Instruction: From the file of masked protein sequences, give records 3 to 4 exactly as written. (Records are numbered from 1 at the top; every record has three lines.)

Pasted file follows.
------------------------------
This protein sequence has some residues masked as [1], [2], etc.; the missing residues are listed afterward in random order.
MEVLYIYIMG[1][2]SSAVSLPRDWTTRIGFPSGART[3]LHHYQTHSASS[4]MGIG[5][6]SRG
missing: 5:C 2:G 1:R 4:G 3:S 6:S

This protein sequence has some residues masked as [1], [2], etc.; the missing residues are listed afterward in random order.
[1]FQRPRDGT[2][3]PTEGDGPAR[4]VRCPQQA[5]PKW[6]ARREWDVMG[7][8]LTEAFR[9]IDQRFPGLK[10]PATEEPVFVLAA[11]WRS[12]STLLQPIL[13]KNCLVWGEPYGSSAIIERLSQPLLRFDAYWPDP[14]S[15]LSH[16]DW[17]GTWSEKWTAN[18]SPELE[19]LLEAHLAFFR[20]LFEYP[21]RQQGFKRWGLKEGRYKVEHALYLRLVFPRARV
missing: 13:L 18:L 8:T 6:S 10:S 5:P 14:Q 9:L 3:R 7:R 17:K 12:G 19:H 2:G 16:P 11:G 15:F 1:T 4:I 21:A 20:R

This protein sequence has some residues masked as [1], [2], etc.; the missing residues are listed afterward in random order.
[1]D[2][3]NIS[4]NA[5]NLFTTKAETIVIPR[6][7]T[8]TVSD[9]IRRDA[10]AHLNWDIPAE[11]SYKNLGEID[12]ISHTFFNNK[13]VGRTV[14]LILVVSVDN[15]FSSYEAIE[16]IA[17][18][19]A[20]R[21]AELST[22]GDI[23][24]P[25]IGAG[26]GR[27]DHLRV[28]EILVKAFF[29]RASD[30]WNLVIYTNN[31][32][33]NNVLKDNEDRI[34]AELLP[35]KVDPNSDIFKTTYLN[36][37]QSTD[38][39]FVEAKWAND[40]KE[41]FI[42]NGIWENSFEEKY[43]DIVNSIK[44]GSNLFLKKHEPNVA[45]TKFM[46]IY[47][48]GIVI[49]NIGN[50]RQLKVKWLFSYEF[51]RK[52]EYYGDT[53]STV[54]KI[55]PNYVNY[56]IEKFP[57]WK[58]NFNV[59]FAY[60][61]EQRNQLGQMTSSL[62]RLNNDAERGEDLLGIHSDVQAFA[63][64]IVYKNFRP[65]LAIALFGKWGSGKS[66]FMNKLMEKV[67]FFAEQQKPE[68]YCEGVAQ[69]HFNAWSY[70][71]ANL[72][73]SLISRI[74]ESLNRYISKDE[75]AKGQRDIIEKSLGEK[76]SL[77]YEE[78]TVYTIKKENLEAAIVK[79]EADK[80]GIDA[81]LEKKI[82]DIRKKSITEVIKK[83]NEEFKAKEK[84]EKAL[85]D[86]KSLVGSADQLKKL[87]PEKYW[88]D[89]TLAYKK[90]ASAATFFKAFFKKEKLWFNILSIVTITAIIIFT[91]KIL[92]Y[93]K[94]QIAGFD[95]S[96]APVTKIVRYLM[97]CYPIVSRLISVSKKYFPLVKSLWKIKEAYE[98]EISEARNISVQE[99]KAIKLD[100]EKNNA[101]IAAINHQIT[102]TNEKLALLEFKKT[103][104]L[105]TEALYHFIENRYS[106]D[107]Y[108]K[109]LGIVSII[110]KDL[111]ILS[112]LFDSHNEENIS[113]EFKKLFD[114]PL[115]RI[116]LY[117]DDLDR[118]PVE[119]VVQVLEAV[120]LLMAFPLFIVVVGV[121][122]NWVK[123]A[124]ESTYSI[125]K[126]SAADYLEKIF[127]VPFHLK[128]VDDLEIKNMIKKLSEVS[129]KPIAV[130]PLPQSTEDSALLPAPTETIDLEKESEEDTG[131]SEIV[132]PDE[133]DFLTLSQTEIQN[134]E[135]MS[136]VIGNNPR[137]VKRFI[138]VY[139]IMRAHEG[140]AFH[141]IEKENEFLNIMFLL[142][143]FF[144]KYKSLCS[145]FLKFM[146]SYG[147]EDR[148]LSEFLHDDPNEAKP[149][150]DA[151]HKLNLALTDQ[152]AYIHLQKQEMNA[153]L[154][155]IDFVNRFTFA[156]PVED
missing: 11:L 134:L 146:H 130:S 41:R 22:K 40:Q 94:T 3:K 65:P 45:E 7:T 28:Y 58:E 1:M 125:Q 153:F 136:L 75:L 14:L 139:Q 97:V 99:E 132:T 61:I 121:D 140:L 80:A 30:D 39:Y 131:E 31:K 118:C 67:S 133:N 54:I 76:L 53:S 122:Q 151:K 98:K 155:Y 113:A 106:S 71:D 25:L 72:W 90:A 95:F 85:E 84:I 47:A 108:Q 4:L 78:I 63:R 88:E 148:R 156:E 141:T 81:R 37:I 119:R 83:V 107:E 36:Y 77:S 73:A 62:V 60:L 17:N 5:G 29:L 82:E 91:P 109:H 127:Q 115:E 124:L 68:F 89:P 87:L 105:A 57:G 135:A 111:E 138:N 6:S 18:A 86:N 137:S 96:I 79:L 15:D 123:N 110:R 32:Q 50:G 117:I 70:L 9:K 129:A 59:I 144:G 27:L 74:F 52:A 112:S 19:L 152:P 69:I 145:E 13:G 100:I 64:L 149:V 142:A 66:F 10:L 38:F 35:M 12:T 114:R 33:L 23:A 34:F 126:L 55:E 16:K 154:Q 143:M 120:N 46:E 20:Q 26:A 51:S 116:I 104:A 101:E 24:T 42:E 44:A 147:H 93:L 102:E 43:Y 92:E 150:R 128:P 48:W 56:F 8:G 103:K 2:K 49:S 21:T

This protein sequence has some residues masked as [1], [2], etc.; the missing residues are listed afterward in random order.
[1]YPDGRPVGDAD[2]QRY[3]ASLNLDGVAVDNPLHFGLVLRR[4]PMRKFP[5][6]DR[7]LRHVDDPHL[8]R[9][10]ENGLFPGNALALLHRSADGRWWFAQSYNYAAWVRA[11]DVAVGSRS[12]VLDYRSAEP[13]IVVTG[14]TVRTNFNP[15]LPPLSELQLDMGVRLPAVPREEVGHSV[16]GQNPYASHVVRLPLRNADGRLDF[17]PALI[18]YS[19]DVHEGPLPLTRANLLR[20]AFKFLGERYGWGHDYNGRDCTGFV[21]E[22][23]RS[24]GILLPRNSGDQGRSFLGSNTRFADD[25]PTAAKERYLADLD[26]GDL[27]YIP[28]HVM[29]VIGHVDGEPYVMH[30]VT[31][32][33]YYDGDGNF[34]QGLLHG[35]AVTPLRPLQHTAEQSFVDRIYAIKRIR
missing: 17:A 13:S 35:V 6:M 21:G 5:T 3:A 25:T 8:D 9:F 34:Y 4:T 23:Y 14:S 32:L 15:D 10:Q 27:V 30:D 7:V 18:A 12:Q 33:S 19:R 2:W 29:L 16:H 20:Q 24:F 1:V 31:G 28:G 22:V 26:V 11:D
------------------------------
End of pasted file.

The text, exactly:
This protein sequence has some residues masked as [1], [2], etc.; the missing residues are listed afterward in random order.
[1]D[2][3]NIS[4]NA[5]NLFTTKAETIVIPR[6][7]T[8]TVSD[9]IRRDA[10]AHLNWDIPAE[11]SYKNLGEID[12]ISHTFFNNK[13]VGRTV[14]LILVVSVDN[15]FSSYEAIE[16]IA[17][18][19]A[20]R[21]AELST[22]GDI[23][24]P[25]IGAG[26]GR[27]DHLRV[28]EILVKAFF[29]RASD[30]WNLVIYTNN[31][32][33]NNVLKDNEDRI[34]AELLP[35]KVDPNSDIFKTTYLN[36][37]QSTD[38][39]FVEAKWAND[40]KE[41]FI[42]NGIWENSFEEKY[43]DIVNSIK[44]GSNLFLKKHEPNVA[45]TKFM[46]IY[47][48]GIVI[49]NIGN[50]RQLKVKWLFSYEF[51]RK[52]EYYGDT[53]STV[54]KI[55]PNYVNY[56]IEKFP[57]WK[58]NFNV[59]FAY[60][61]EQRNQLGQMTSSL[62]RLNNDAERGEDLLGIHSDVQAFA[63][64]IVYKNFRP[65]LAIALFGKWGSGKS[66]FMNKLMEKV[67]FFAEQQKPE[68]YCEGVAQ[69]HFNAWSY[70][71]ANL[72][73]SLISRI[74]ESLNRYISKDE[75]AKGQRDIIEKSLGEK[76]SL[77]YEE[78]TVYTIKKENLEAAIVK[79]EADK[80]GIDA[81]LEKKI[82]DIRKKSITEVIKK[83]NEEFKAKEK[84]EKAL[85]D[86]KSLVGSADQLKKL[87]PEKYW[88]D[89]TLAYKK[90]ASAATFFKAFFKKEKLWFNILSIVTITAIIIFT[91]KIL[92]Y[93]K[94]QIAGFD[95]S[96]APVTKIVRYLM[97]CYPIVSRLISVSKKYFPLVKSLWKIKEAYE[98]EISEARNISVQE[99]KAIKLD[100]EKNNA[101]IAAINHQIT[102]TNEKLALLEFKKT[103][104]L[105]TEALYHFIENRYS[106]D[107]Y[108]K[109]LGIVSII[110]KDL[111]ILS[112]LFDSHNEENIS[113]EFKKLFD[114]PL[115]RI[116]LY[117]DDLDR[118]PVE[119]VVQVLEAV[120]LLMAFPLFIVVVGV[121][122]NWVK[123]A[124]ESTYSI[125]K[126]SAADYLEKIF[127]VPFHLK[128]VDDLEIKNMIKKLSEVS[129]KPIAV[130]PLPQSTEDSALLPAPTETIDLEKESEEDTG[131]SEIV[132]PDE[133]DFLTLSQTEIQN[134]E[135]MS[136]VIGNNPR[137]VKRFI[138]VY[139]IMRAHEG[140]AFH[141]IEKENEFLNIMFLL[142][143]FF[144]KYKSLCS[145]FLKFM[146]SYG[147]EDR[148]LSEFLHDDPNEAKP[149][150]DA[151]HKLNLALTDQ[152]AYIHLQKQEMNA[153]L[154][155]IDFVNRFTFA[156]PVED
missing: 11:L 134:L 146:H 130:S 41:R 22:K 40:Q 94:T 3:K 65:P 45:E 7:T 28:Y 58:E 1:M 125:Q 153:F 136:L 75:L 14:L 139:Q 97:V 99:E 132:T 61:I 121:D 140:L 80:A 30:D 39:Y 131:E 31:K 118:C 67:S 133:N 54:I 76:L 53:S 122:Q 151:K 98:K 155:Y 113:A 106:S 71:D 25:L 72:W 90:A 95:F 85:E 84:I 47:A 108:Q 4:L 78:I 63:R 88:E 148:R 156:E 141:T 81:R 37:I 119:R 83:V 107:E 36:Y 77:S 73:A 62:V 60:L 17:N 5:G 29:L 82:E 91:P 109:H 127:Q 115:E 124:L 68:F 89:P 87:L 105:A 57:G 135:A 111:E 138:N 6:S 18:A 86:N 137:S 96:I 79:L 15:D 123:N 110:R 32:Q 50:G 117:I 70:L 9:K 129:A 59:I 144:G 27:L 74:F 52:A 112:S 19:L 152:P 69:I 145:E 13:G 100:I 64:L 149:V 142:A 66:F 10:L 38:F 35:M 12:T 114:R 33:L 23:A 34:F 126:L 55:E 16:K 154:Q 143:M 120:N 46:E 20:Q 26:A 51:S 116:I 104:A 101:E 24:T 42:E 44:A 147:H 93:L 102:E 43:Y 92:E 150:R 128:P 48:W 56:F 8:G 103:K 2:K 49:S 21:T

This protein sequence has some residues masked as [1], [2], etc.; the missing residues are listed afterward in random order.
[1]YPDGRPVGDAD[2]QRY[3]ASLNLDGVAVDNPLHFGLVLRR[4]PMRKFP[5][6]DR[7]LRHVDDPHL[8]R[9][10]ENGLFPGNALALLHRSADGRWWFAQSYNYAAWVRA[11]DVAVGSRS[12]VLDYRSAEP[13]IVVTG[14]TVRTNFNP[15]LPPLSELQLDMGVRLPAVPREEVGHSV[16]GQNPYASHVVRLPLRNADGRLDF[17]PALI[18]YS[19]DVHEGPLPLTRANLLR[20]AFKFLGERYGWGHDYNGRDCTGFV[21]E[22][23]RS[24]GILLPRNSGDQGRSFLGSNTRFADD[25]PTAAKERYLADLD[26]GDL[27]YIP[28]HVM[29]VIGHVDGEPYVMH[30]VT[31][32][33]YYDGDGNF[34]QGLLHG[35]AVTPLRPLQHTAEQSFVDRIYAIKRIR
missing: 17:A 13:S 35:V 6:M 21:G 5:T 3:A 25:T 8:D 9:F 34:Y 4:T 23:Y 14:S 32:L 15:D 10:Q 27:V 30:D 7:V 18:A 12:Q 33:S 19:R 2:W 29:L 16:H 20:Q 24:F 1:V 31:G 28:G 22:V 26:V 11:D